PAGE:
Processing of Written Language
Processing of Written Language
one of the most difficult topics is NLP (Natural Language Processing) : removal of the language barrier between people. This involves communicating with application programs or expert systems in the most natural and efficient format. Pattern recognition in speech and visual scene analysis are therefore significant.
Success in natural language understanding has been slow in coming and achieved at great cost and effort. The goal of natural language translation was one of the first attempted by AI researchers, and failure to reach it proved to be one of AI's greatest disappointments. However, analysis of past failures allowed progress has been made to generalise this "translation" machine.
Ways of Communication of Languages
The majority of human linguistic communication occurs as speech. Written language was only a recent invention and plays a less central role. However, processing written language (assuming an unambiguous representation) is easier than processing speech in general. For example, building a program that understands speech requires all facilities of a written language understander as well as enough knowledge to handle noise and ambiguities of audio signal. Thus it is useful to split the problem into two subtasks:
Processing written text : using lexical, syntactic and semantic knowledge of language
Processing spoken language : using all information needed above, and additional knowledge about phonology
Steps in the Process
One pitfall in processing language is that it is tempting to define the language simply as a set of strings, without reference to understanding the context. However, in order to increase realism and accuracy, we must represent the language as a pair: (source language, target representation). The target representation would be chosen relevant to the situation. Hence it is possible to depict this as a mapping from the piece of language to some representation.
In overview, to achieve this we need to define precisely what the underlying task and target representation would look like. This approach can be broken down into several steps:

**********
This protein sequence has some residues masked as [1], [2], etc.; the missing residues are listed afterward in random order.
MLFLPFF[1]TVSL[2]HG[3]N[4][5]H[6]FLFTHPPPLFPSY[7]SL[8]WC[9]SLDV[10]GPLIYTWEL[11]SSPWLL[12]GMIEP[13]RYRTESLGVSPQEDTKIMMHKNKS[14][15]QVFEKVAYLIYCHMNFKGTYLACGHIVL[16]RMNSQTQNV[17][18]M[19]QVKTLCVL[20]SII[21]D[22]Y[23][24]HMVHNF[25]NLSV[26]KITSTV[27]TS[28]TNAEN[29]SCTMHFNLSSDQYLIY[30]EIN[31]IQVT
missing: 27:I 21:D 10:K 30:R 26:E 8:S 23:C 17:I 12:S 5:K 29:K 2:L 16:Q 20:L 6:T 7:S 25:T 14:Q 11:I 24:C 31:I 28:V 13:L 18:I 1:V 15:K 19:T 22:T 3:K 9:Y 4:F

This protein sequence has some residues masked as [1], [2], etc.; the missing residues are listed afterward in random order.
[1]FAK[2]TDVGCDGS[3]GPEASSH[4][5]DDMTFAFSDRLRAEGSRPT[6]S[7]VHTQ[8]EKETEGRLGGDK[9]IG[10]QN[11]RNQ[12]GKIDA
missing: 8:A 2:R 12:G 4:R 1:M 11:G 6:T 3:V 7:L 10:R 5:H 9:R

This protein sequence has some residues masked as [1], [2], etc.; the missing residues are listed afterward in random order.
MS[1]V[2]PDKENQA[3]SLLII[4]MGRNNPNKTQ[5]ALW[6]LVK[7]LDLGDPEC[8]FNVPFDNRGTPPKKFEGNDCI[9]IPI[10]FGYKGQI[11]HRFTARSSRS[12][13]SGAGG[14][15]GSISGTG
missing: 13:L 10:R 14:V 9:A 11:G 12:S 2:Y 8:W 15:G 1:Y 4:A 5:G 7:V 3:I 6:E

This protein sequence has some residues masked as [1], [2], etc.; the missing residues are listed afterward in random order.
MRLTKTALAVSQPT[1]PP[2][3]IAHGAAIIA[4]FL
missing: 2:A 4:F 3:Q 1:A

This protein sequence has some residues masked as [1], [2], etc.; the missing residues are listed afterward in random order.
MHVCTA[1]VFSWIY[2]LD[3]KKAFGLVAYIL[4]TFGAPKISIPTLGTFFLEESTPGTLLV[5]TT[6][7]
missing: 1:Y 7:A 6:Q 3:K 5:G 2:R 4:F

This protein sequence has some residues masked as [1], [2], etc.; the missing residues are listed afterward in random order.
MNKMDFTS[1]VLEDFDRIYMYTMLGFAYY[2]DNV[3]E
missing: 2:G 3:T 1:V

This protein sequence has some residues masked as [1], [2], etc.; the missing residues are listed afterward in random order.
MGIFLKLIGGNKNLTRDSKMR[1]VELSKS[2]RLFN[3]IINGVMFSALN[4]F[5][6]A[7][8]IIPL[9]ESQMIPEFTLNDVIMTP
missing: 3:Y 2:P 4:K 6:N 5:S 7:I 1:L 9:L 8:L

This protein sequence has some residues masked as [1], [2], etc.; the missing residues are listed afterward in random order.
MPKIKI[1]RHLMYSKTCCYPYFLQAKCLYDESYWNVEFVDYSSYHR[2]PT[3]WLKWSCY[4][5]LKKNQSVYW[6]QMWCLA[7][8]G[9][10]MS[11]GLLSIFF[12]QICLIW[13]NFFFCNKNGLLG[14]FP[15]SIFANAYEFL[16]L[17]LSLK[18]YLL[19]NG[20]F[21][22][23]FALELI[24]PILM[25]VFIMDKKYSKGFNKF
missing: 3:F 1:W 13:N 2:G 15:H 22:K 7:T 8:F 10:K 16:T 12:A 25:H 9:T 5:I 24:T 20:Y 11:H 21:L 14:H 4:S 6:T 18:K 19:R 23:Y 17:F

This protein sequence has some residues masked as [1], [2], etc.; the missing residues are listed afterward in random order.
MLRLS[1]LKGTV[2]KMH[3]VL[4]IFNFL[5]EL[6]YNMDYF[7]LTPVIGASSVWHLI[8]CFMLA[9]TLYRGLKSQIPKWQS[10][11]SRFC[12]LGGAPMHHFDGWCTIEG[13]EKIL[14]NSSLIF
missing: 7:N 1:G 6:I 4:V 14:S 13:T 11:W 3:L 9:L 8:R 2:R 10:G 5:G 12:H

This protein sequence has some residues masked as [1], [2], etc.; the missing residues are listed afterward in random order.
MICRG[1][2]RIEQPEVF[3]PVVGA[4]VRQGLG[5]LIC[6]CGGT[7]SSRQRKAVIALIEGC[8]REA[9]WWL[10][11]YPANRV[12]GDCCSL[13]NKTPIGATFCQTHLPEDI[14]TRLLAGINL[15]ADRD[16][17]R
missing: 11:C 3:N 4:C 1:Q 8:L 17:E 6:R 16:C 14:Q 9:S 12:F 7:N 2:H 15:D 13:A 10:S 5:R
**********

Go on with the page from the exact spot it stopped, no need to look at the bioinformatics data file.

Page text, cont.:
² Singleton words are analysed into their respective components
² Non-word tokens (e.g. punctuation) are categorised separately
² Structure holds linear sequences of related words
² Word sequence is rejected if it violates the language rules for how words may be combined For example, an English analyser would reject: "Girl the walk computer do."
² Structures created by syntactic analyser are assigned meanings
² Mapping exists between syntactic structures and objects in task domain
² Structures with no mappings may be rejected (semantically anomalous). For example, the sentence: "Colorless green ideas sleep furiously" [Chomsky, 1957] would be rejected
² Meaning of an individual sentence could influence other sentences that precede or follow it. For example, the word "it" in the sentence: "George needed it" depends on the preceding context; while the word "George" could influence the meaning of later sentences, such as "He always laughs".
² Structure representing what was said is interpreted to determine what is required to be done
² Application of a set of rules that characterise co-operative dialogues
² Translation from knowledge-based representation to a command executed by the system
Complete separation of these phases is difficult. These steps all interact in some way, and can be processed sequentially or in parallel. However, if there is dependence from one phase to another, it is critical to process in an order which satisfies the overall performance.
Problems with Natural Language Processing